The professional and organisational impact of the consultant therapeutic radiographer: a case study

Khine, R. (2017). The professional and organisational impact of the consultant therapeutic radiographer: a case study. (Unpublished Doctoral thesis, City, University of London)

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Abstract

Background:
Changes in therapeutic radiography have promoted the development of a consultant practitioner role in clinical practice. Clinical duties that were once performed by the clinical oncologist are now being shared in some trusts by Consultant Therapeutic Radiographer (CTRs) who are experts in their scope of practice. The first CTR was appointed in 2003, yet an evaluation of the role has remained limited.

Aims:
The thesis examines the CTR role, through the perspectives of medical, nursing, therapeutic staff and key stakeholders by means of a qualitative inquiry, with the intention to explore professional and organisational impact.

Methods:
A collective case study approach was adopted to facilitate the examination of the CTR role, using the Dimensions of Impact Framework (Gerrish et al., 2011). A three-phased research design was employed. Phase one of the study utilised a focus group with CTRs (n=4) as a scoping exercise to understand the current state of the CTR role in clinical practice. Phase two consisted of six case studies and utilised individual semi-structured interviews with CTRs (n=6) and interviews with medical, nursing and therapeutic staff (n=18) to gain a thorough view of the CTR role from their perspectives. Document analysis was also conducted using the CTR job descriptions to discern similarities or differences and examine whether the job descriptions provided the opportunity to demonstrate professional and organisational impact. In the analysis of the Phase two, data were mapped against the Dimensions of Framework to identify the perceived professional and organisational impact of the CTR role. Finally, Phase three utilised semi-structured interviews with key stakeholders (Society and College of Radiographers, NHS England and Health Education England) (n=6), to explore their views on the CTR role and on the themes derived from the six case studies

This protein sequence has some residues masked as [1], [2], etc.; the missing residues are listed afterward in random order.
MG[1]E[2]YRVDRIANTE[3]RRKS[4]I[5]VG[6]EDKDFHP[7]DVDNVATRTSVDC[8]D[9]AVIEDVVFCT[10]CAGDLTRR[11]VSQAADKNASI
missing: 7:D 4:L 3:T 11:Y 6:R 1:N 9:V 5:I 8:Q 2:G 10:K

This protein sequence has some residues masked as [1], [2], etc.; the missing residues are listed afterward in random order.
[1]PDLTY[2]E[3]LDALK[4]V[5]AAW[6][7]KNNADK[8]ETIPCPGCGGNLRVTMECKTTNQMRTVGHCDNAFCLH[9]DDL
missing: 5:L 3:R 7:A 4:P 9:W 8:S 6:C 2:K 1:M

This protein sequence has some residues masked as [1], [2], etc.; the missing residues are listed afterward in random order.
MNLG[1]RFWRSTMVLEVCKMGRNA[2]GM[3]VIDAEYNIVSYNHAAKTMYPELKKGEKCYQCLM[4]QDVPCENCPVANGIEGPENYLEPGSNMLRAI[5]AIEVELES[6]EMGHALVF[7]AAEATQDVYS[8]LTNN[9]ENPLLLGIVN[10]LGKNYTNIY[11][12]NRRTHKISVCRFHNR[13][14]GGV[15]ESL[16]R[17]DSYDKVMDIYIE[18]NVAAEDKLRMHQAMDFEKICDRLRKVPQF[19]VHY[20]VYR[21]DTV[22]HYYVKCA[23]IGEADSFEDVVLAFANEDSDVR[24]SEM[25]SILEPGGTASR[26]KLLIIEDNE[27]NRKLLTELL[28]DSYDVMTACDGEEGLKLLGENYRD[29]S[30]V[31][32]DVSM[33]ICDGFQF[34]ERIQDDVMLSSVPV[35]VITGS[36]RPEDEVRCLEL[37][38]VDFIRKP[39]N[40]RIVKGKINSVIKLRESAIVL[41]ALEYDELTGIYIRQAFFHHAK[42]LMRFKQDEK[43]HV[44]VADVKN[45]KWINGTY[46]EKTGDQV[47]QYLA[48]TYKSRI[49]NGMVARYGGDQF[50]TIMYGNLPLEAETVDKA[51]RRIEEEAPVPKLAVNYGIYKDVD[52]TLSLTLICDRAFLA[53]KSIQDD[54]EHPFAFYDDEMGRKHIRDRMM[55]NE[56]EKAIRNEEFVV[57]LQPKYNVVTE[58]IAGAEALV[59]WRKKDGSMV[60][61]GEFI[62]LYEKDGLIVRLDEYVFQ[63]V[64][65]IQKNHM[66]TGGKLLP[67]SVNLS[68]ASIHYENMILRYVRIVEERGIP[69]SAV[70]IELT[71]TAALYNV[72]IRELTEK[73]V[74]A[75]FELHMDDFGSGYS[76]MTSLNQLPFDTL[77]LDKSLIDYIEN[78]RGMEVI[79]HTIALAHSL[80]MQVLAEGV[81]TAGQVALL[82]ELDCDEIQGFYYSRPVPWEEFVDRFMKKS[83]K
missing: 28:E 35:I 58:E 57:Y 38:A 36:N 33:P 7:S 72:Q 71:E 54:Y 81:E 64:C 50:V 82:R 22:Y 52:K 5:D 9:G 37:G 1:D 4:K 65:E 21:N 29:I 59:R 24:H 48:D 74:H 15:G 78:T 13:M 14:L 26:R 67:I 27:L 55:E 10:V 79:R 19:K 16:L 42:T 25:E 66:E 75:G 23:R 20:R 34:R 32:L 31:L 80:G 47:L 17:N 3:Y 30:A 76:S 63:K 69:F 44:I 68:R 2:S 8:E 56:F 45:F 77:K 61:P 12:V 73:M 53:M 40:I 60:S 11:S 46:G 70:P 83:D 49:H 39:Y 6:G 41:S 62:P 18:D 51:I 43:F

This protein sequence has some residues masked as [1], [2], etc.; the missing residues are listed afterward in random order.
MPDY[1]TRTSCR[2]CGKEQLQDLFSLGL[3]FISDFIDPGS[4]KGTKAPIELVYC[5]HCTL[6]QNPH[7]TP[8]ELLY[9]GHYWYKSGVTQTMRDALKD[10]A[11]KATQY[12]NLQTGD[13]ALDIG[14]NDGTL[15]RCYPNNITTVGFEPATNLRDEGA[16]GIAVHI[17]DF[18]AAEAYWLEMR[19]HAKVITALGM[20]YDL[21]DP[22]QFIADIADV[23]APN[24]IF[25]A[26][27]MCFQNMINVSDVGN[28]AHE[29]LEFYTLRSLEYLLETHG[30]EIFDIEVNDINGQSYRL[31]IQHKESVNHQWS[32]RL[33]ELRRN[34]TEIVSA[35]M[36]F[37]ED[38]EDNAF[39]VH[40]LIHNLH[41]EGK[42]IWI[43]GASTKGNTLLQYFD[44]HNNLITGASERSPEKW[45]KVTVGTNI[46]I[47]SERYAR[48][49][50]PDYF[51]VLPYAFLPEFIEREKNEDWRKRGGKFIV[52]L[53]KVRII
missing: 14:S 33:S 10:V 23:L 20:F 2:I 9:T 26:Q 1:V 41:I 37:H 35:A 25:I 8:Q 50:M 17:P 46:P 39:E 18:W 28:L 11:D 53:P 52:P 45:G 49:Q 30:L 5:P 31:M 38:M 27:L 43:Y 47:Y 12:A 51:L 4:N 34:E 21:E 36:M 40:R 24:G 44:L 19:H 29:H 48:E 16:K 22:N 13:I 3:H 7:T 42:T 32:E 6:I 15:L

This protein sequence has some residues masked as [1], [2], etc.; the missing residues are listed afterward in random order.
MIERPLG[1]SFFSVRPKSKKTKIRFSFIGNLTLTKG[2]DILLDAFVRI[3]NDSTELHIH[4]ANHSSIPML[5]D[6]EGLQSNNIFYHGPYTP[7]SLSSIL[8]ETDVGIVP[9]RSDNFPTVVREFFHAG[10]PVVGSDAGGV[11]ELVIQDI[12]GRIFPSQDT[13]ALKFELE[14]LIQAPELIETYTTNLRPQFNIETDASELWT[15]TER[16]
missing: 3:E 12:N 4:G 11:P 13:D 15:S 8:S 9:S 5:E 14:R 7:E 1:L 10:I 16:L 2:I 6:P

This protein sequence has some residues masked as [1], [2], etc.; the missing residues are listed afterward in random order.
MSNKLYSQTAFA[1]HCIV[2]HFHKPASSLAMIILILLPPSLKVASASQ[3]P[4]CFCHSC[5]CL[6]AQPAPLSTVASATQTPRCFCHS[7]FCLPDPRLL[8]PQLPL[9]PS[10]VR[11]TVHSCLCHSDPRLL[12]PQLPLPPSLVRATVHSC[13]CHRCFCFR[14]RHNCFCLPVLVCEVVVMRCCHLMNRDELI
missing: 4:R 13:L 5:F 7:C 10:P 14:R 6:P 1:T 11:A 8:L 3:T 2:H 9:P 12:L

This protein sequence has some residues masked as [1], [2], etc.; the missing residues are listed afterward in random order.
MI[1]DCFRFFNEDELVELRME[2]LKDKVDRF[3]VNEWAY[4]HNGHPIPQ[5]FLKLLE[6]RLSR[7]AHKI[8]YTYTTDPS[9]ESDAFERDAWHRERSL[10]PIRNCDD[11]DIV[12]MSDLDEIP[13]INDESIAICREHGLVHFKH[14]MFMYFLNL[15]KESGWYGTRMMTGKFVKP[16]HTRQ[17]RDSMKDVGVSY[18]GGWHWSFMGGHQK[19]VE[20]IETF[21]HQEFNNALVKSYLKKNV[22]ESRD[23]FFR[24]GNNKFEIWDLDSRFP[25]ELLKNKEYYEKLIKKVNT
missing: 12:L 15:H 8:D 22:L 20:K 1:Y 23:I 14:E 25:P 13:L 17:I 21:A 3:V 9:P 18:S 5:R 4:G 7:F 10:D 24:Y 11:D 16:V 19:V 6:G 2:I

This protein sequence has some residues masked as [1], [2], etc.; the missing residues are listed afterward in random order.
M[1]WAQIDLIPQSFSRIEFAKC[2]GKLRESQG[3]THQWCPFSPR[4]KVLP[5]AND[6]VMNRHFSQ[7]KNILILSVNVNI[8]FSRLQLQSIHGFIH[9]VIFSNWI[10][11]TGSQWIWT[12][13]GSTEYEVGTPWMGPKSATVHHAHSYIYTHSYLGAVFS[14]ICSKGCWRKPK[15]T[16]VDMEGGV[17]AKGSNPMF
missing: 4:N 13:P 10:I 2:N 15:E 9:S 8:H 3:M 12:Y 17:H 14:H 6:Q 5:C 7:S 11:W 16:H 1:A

Results:
The themes identified under perceived professional impact were: professional outcomes, working relationships and identity. The themes identified under perceived organisational impact were: service targets, perceived patient experience and power.
In addition, two further themes were identified: challenges of the role and future prospects of the role were also indicated. The main challenges noted were: lack of medical knowledge; lack of time for research; increased workload; meeting the expectations of the role; medico-legal implications and financial implications. The future prospects for the role were: more engagement with the consultant practice domains (such as the research domain); increase the CTR numbers and specialities; and develop CTR’s medical knowledge; further promote the CTR role, and have a responsibility for prescribing the radiotherapy treatment.

Conclusions and recommendations
This original piece of research has provided a detailed examination of the perceived organisational and professional impact of the CTR role. It has also identified a number of challenges and considerations for the future. Recommendations for clinical practice and policy include: conduct a national evaluation to capture the impact of the CTR role, further promote the role, develop a detailed job plan, undertake a review of educational and training of the CTR; and ensure adequate clinical support and mentoring. The addition of the concepts of power of and identity to the Gerrish et al., (2011) Dimensions of Impact Framework within this research needs testing in different professional and organisational contexts.

Overall the knowledge generated from the participants’ perceptions of the CTR role presented in this thesis contributes to the literature on capturing perceived impact and provides new perspective on, and representations of, power and identity.

Item Type: Thesis (Doctoral)
Subjects: R Medicine > R Medicine (General)
Divisions: School of Health Sciences > Department of Radiography
URI: http://openaccess.city.ac.uk/id/eprint/18844

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